China's 20th Communist Party Congress: What you need to know

Staying the course.

Nigel Li | October 16, 2022, 02:15 PM

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Today in Beijing, 2,296 delegates of the Chinese Communist Party (CCP) gathered at the Great Hall of the People to open the 20th Party Congress.

An unprecedented third term

China watchers have already been paying close attention to the lead up to the twice-in-a-decade congress which will officiate the Party's plans for the future. While decisions are presumed to have been made at a plenary session before the 20th Party Congress, speculations on certain policy decisions are yet to be confirmed.

Chinese President Xi Jinping is expected to be re-elected to serve an unprecedented third term as the general secretary of the CCP. The decisions will be a norm-breaking move since his immediate predecessors, Jiang Zemin and Hu Jintao, who served two terms. There are also speculations that Xi will be granted the title of "Chairman", a position once held by Mao Zedong and not used since 1982.

Xi rose to power in 2012 when he was first elected as general secretary. His first years in power were marked by a widespread “anti-corruption” crackdown that have been viewed as a method of purging political opponents and consolidating power. In September, Sun Lijun, former vice minister for public security, was given a "suspended" death sentence for corrupt practices.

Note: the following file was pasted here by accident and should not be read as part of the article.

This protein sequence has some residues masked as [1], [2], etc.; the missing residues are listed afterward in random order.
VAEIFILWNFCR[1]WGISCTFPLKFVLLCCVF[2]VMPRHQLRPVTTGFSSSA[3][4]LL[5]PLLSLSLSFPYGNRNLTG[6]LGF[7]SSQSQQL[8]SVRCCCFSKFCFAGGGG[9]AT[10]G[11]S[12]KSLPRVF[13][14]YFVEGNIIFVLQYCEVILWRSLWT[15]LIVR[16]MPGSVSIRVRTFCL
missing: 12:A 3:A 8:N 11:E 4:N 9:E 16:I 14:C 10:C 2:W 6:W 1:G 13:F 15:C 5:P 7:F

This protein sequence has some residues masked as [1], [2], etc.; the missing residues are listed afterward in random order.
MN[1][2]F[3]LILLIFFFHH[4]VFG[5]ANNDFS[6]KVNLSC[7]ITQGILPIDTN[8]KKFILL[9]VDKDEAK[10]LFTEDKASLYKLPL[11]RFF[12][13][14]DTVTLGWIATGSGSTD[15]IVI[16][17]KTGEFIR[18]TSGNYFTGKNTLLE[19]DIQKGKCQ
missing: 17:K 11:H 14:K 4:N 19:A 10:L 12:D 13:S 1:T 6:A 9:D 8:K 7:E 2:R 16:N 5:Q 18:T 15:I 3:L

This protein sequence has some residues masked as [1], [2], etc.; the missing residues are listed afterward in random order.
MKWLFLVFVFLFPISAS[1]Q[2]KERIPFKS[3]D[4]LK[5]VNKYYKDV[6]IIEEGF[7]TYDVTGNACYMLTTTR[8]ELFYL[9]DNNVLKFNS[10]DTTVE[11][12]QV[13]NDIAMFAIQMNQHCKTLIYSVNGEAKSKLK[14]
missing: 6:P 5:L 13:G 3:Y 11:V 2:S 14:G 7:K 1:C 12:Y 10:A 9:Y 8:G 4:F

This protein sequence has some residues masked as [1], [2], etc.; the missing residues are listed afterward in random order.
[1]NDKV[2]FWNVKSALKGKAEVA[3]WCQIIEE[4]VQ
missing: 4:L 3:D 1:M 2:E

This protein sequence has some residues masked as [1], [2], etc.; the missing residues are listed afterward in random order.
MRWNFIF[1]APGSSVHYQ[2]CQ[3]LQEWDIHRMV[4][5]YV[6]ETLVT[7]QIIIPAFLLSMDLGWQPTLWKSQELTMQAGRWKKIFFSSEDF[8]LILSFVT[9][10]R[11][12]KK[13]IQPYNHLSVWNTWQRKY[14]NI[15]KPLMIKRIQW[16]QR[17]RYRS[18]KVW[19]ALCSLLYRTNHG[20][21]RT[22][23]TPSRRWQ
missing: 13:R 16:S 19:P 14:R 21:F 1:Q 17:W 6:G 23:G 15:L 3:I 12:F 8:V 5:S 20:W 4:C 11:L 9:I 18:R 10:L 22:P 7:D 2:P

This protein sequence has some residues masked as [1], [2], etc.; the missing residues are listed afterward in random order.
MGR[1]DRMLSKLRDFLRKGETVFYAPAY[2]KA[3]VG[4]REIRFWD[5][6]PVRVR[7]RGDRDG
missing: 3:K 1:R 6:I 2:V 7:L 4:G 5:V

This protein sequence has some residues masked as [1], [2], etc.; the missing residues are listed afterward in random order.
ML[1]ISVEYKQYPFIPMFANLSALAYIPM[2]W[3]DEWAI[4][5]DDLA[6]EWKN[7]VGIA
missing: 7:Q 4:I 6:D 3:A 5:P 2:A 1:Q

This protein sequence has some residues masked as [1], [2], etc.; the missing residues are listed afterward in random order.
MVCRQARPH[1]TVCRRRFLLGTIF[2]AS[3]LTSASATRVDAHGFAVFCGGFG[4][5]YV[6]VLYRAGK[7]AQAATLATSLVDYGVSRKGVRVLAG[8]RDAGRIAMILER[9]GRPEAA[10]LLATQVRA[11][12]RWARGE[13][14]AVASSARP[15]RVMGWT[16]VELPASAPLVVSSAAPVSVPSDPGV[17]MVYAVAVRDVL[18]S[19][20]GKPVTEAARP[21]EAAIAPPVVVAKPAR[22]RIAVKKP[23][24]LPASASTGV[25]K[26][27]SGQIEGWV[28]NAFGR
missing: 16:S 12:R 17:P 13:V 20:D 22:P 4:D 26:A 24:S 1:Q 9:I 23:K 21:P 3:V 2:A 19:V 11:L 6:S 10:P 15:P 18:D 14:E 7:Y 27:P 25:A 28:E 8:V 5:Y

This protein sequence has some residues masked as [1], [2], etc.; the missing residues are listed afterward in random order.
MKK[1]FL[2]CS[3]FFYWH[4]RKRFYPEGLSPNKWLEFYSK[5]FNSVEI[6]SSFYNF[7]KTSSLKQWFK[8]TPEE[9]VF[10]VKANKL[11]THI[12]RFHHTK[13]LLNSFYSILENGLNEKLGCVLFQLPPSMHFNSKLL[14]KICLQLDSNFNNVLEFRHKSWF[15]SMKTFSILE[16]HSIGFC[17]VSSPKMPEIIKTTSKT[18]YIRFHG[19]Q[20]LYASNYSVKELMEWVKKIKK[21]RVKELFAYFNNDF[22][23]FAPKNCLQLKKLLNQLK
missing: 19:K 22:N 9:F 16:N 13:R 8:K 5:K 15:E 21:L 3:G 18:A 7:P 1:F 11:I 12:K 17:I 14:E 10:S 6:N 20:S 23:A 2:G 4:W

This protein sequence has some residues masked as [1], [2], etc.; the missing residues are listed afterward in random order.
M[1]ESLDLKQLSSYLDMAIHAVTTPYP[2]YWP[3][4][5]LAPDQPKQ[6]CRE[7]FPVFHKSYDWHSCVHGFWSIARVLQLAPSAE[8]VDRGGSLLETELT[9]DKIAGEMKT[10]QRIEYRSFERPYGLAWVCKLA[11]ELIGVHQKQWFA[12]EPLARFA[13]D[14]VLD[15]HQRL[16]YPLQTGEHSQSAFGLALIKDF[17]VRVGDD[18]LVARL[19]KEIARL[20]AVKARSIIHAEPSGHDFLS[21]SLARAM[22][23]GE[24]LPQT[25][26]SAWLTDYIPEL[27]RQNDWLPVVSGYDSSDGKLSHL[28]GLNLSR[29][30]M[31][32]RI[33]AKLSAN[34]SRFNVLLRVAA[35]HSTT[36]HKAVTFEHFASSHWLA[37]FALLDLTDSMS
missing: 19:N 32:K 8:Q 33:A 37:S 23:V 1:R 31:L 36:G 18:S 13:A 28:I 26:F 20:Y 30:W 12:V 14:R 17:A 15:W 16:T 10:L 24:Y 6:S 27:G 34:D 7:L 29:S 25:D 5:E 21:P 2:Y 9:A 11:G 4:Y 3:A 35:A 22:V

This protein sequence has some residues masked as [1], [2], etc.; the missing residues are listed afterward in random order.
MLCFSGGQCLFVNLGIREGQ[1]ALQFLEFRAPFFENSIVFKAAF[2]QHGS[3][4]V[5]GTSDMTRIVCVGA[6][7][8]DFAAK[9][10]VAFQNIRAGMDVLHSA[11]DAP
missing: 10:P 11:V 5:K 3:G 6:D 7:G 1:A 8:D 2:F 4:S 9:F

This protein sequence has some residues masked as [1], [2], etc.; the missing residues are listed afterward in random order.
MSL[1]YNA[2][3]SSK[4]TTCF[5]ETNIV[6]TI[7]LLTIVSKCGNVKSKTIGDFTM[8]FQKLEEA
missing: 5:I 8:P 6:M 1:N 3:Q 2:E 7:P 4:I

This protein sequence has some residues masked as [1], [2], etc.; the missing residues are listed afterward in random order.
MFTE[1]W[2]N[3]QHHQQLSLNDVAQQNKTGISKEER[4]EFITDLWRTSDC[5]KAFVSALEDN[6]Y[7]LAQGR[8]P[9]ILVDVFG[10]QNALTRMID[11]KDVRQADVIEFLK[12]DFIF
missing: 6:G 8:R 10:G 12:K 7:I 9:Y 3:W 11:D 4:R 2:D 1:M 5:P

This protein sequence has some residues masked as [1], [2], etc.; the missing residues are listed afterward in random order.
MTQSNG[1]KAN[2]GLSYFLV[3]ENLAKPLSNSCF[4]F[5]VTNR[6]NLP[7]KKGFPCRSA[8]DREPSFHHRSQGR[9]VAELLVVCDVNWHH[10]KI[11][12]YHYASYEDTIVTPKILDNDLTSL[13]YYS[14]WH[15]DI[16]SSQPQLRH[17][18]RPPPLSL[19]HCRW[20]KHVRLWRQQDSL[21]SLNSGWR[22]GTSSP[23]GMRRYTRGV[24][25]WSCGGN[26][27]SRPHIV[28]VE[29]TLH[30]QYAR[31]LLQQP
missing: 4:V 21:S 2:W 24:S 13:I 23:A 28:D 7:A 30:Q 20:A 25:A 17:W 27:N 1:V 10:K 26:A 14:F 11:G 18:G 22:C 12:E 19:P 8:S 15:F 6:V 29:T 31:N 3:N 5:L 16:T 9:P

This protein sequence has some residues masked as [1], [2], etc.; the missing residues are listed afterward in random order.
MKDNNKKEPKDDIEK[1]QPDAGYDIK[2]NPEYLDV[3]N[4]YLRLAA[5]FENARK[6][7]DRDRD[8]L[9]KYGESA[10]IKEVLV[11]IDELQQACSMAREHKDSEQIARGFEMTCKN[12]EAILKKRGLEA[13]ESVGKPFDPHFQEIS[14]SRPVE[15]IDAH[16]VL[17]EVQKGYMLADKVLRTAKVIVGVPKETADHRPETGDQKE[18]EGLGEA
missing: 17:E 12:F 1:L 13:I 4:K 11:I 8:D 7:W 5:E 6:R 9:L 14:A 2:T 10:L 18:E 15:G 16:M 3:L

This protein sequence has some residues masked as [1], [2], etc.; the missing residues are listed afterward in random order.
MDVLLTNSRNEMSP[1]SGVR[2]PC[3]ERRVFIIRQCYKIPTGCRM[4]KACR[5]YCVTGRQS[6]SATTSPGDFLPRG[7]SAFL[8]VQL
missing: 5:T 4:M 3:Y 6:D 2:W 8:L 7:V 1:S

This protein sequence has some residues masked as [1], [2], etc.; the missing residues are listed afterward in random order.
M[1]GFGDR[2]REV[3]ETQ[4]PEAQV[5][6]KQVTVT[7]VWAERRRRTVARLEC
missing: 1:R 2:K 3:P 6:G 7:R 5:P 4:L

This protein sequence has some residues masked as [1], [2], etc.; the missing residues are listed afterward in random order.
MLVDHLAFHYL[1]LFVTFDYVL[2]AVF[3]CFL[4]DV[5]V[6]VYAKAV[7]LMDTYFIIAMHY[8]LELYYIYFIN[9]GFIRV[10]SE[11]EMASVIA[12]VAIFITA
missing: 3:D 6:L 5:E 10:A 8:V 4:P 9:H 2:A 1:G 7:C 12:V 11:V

Xi’s tenure also ushered in a weighty vision for the “great rejuvenation of the Chinese nation”, along with the idea of a “Common Prosperity” exemplified by Xi’s crackdown on the country’s large tech-companies.

The Party Congress will be tasked to elect the Central Committee who, on the day after the Congress, will approve the members of the Politburo and the Standing Committee, the highest decision-making body of the Party. A reshuffle of the country’s top leadership is to be expected as Premier Li Keqiang will be stepping down in March next year.

China to continue with zero-Covid

Those hopeful for an end to China’s “zero-Covid” strategy also found themselves disappointed.

As the congress kicks off in Beijing, Xi defended the strategy as an "all out people's war to stop the spread of the virus", the BBC reported.

Previously, Liang Wannian, one of the key architects of zero Covid, stated that “it’s not scientifically possible to clearly delineate” the gradual relaxation of restrictions.

People’s Daily, the Party’s mouthpiece, had also published a number of commentaries that strongly supported sticking with the current strategy. The restrictions have hindered growth in the Chinese economy with the country’s third-quarter GDP growth projected at 3.5 per cent. This is a much lower expectation compared to the years between 1992 and 2020 where each quarter recorded growth of more than 6 per cent.